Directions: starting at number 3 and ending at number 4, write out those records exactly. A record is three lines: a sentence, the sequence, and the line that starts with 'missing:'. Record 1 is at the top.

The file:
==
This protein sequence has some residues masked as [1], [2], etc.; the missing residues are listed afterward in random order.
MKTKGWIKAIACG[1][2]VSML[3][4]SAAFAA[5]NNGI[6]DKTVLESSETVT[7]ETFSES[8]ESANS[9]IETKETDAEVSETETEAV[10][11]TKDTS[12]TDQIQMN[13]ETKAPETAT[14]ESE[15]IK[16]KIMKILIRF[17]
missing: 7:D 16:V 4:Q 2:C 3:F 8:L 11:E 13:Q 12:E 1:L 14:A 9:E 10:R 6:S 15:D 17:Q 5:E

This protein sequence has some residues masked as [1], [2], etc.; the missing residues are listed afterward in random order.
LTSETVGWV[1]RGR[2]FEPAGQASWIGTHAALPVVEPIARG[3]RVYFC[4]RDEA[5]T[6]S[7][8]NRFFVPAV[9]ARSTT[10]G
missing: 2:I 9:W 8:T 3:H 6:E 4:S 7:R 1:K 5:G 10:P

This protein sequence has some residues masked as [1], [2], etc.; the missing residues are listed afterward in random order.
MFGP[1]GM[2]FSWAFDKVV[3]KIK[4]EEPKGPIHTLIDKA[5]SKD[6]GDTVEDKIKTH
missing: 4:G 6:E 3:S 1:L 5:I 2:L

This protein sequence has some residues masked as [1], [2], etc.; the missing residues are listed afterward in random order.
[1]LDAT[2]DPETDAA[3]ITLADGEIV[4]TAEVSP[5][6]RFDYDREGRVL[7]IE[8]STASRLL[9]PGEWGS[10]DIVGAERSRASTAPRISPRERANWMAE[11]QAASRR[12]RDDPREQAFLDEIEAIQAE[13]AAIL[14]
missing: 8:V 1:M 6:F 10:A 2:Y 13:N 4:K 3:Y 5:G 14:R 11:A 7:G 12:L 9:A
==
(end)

This protein sequence has some residues masked as [1], [2], etc.; the missing residues are listed afterward in random order.
MFGP[1]GM[2]FSWAFDKVV[3]KIK[4]EEPKGPIHTLIDKA[5]SKD[6]GDTVEDKIKTH
missing: 4:G 6:E 3:S 1:L 5:I 2:L

This protein sequence has some residues masked as [1], [2], etc.; the missing residues are listed afterward in random order.
[1]LDAT[2]DPETDAA[3]ITLADGEIV[4]TAEVSP[5][6]RFDYDREGRVL[7]IE[8]STASRLL[9]PGEWGS[10]DIVGAERSRASTAPRISPRERANWMAE[11]QAASRR[12]RDDPREQAFLDEIEAIQAE[13]AAIL[14]
missing: 8:V 1:M 6:F 10:A 2:Y 13:N 4:K 3:Y 5:G 14:R 11:A 7:G 12:L 9:A